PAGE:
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Mark Bello
Mark Bello
Attorney • (877) 377-7848

Trapped By Negligence; Trapped By The System

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A 45-year-old, single mother of four who was trapped inside her 2009 Chevrolet Malibu for nearly a week after the vehicle plummeted hundreds of feet off a Colorado road, is suing General Motors over alleged defects that she says contributed to the crash. After going off the side of the mountain, Kristin Hopkins Malibu tumbled one hundred feet down an embankment and ended up in ravine. She was trapped in the overturned car for six days without water or food except for a packet of instant oatmeal. During her ordeal, Hopkins endured temperatures well below freezing. Her feet were crushed beyond repair and her ribs were fractured. She managed to write messages pleading for help on a red-and-white umbrella, which she stuck out of her car’s window. She was discovered on May 4 after a couple driving by notice some glare and called authorities. Doctors told Hopkins that she only had about eight more hours to live when she was found. She suffered severe dehydration, a traumatic brain injury, and lost both her legs below the knee; she is learning how to walk with her prosthetic legs, even driving again but her journey to recovery continues. Hopkins says that thinking about her four children gave her the will to live.

She has filed a lawsuit claiming that the car’s electronic stability control “failed to engage,” the car’s electronic power steering suddenly “gave out,” and the panic braking assist failed during the April 27, 2014 incident. Additionally, the lawsuit claims that based on documents GM provided the National Highway Traffic Safety Administration, GM knew about the malfunctions six years before Hopkins’ crash. The lawsuit also states the 2009 Chevrolet Malibu is General Motors’ most recalled vehicle of all time.

Hopkins says she received a recall letter from GM about two months after her accident; a second letter came weeks ago. “My life is completely changed because of all this,” said Hopkins, who hasn’t been able to work since the crash. “Could I have changed what happened? No. Could GM have changed what happened? Yes.

You may recall GMs high-profile legal troubles over its defective ignition switches last year in which evidence emerged that the automaker knew about the problem for a decade before finally issuing a recall. Here we go again, with GM acting “too big to care” and putting profits ahead of safety. GM will pay dearly in court, right? A large corporation can’t get away with this type of behavior, right? The courtroom is the great equalizer, where David fights his battles on equal footing with Goliath, isn’t it? Fear of large damages awards are a significant deterrence to safety violations, aren’t they? The answers to these four questions, at least in Colorado (and other “tort reformed” states) are “no”, “yes, it can”, “it used to be”, and “not anymore.”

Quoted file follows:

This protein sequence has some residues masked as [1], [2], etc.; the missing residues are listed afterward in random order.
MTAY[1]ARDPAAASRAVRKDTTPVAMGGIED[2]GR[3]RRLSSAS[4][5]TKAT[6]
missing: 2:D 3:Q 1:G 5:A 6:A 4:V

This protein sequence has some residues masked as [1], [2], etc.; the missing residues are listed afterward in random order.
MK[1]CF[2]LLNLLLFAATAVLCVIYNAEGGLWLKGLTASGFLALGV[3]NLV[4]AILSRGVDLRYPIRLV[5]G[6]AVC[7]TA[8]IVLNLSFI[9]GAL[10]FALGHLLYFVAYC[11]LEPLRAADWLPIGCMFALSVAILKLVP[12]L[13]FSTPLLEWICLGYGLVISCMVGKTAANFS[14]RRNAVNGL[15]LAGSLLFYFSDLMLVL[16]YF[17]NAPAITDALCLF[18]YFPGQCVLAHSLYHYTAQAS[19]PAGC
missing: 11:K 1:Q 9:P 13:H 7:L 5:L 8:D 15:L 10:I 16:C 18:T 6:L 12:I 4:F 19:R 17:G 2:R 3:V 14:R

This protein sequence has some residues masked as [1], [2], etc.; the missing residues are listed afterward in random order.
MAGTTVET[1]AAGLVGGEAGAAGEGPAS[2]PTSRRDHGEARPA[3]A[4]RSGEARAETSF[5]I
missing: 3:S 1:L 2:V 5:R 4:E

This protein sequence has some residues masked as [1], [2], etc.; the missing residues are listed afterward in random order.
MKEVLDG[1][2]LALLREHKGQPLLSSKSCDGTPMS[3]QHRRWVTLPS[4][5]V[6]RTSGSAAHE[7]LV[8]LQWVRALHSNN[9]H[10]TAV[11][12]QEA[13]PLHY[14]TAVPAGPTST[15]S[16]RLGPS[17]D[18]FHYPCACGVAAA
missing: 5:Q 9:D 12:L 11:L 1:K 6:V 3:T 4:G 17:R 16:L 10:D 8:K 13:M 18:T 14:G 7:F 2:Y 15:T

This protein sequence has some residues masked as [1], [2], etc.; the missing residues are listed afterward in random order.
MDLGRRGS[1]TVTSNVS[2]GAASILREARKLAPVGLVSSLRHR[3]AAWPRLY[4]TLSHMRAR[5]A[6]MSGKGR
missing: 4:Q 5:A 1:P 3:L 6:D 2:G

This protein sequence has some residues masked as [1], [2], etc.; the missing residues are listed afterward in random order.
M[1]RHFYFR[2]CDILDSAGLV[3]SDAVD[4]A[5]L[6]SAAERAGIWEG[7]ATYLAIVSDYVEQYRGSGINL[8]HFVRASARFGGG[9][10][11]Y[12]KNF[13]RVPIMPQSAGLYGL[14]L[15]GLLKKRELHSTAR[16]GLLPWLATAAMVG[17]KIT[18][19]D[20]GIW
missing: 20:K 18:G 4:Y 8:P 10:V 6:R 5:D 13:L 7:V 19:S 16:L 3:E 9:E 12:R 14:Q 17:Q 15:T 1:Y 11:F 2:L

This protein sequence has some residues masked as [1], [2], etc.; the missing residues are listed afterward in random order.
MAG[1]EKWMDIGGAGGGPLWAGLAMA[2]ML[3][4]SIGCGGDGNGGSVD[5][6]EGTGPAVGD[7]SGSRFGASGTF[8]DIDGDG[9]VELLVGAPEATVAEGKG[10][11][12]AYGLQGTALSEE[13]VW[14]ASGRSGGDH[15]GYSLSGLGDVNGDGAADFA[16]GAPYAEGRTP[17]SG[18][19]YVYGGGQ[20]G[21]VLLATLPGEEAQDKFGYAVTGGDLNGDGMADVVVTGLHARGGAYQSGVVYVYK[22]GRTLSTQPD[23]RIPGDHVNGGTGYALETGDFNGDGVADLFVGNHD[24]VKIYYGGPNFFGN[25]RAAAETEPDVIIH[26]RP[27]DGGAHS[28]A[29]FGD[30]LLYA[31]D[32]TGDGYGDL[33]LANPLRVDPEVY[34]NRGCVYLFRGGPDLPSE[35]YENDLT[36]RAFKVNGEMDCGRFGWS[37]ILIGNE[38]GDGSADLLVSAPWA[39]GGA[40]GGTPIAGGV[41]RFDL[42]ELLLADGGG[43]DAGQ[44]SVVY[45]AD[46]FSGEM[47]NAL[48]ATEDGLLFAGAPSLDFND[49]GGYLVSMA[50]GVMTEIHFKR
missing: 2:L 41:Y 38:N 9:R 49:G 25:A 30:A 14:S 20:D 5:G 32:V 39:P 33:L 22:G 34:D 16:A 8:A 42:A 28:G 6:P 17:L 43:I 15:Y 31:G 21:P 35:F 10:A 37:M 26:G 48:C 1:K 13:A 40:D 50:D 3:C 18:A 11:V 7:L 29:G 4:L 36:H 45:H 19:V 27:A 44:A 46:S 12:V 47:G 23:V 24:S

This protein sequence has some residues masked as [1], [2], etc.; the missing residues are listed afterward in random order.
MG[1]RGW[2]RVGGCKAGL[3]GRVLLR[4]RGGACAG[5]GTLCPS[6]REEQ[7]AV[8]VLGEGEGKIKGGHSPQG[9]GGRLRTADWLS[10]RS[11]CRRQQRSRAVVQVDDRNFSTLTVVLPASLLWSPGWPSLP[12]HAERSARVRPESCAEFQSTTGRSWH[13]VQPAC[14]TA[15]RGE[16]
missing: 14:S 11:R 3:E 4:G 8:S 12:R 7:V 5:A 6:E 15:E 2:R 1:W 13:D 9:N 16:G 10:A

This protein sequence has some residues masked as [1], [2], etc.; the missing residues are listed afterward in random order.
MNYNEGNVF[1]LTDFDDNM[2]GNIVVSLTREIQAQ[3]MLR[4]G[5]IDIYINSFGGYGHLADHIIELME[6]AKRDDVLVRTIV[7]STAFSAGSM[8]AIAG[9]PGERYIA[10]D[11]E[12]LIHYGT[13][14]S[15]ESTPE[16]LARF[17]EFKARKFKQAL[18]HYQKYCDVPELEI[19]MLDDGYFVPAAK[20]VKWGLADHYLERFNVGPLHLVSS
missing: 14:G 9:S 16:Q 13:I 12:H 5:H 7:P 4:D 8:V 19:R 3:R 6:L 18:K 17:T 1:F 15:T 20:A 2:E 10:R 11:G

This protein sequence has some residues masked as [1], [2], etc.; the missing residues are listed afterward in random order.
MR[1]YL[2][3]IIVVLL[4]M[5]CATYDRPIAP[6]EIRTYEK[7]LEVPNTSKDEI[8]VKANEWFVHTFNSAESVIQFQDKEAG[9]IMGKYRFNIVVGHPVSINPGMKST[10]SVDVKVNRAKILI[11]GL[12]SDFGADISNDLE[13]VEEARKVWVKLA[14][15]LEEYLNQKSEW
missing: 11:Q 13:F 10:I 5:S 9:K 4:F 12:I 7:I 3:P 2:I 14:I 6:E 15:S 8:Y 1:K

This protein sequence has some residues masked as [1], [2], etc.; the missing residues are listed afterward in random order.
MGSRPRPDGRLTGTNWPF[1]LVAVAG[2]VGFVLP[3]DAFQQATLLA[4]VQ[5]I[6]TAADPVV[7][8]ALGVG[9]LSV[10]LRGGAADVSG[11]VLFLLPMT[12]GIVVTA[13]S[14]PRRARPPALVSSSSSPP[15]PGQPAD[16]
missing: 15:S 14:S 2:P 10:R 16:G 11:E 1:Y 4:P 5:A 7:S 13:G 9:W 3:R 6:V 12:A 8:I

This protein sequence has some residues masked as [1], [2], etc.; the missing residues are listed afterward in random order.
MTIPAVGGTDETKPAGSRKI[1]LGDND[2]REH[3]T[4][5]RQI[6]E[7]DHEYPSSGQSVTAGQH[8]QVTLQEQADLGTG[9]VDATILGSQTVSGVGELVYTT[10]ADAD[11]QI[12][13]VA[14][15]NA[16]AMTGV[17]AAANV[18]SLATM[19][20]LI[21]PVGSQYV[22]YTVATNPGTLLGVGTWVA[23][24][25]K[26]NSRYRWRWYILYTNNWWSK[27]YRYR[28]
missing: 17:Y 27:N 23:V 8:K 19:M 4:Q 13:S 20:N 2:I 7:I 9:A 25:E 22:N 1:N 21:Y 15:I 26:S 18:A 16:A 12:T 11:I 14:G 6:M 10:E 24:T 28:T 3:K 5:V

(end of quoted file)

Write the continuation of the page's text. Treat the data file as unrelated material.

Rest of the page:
In Colorado, punitive damages (damages meant to punish the perpetrator for serious misbehavior) are capped at the amount of the victim’s actual damages award, even when a multi-billion dollar company, like GM, is found intentionally negligent. Colorado also limits non-economic damages (pain and suffering) at $250,000 (with inflation adjustments, and some discretion by a judge to increase the amount up to $500,000). The cap applies to all cases, no matter the extent of the misconduct by the wrongdoer or the severity of an injuries; no matter the verdict size from a Colorado jury, after hearing all of the evidence.

A capped punitive damage award – even one totaling $500,000 – may sound like a lot of money to you, unless you are the victim and the perpetrator’s conduct is outrageous. And, it is a minuscule result to the GM’s of the country, creating no financial incentive for safety. Billions are made in vehicle sales profits; would it be too much to ask to appropriately compensate the customers GM fails? Damage caps send a message that it is more cost-effective to pay victims and their families for any injuries or deaths caused by defective products than to design a safe product in the first place, or recall millions of vehicles to correct known defects when appropriate. When the wrongdoer is let “off the hook” and the victim is under compensated, where does the victim turn for support? If you guessed “the taxpayers”, you are correct. Social Security, the Medicare/Medicaid system, private health insurance, entitlement programs, all play a role in paying amounts when GM, in this instance, should be responsible. In the end, everyone loses, except the wrongdoer.

The court system exists to afford justice to those who are wronged by the negligence and/or recklessness of others. Tort reform and damages restrictions may sound good until you are the one who is wronged. A familiar American aphorism is “Fool me once, shame on you; fool me twice, shame on me.” We, the people, are being fooled and robbed, over and over again. Isn’t it time for the legal rights of average citizens to be made equal to those enjoyed by the rich and powerful businesses and insurance companies? That is how the legal system was meant to be; it was designed to be the great equalizer until politics and profits got in the way. Shame on them; shame on us for letting them get away with it.

Mark Bello is the CEO and General Counsel of Lawsuit Financial Corporation, a pro-justice lawsuit funding company.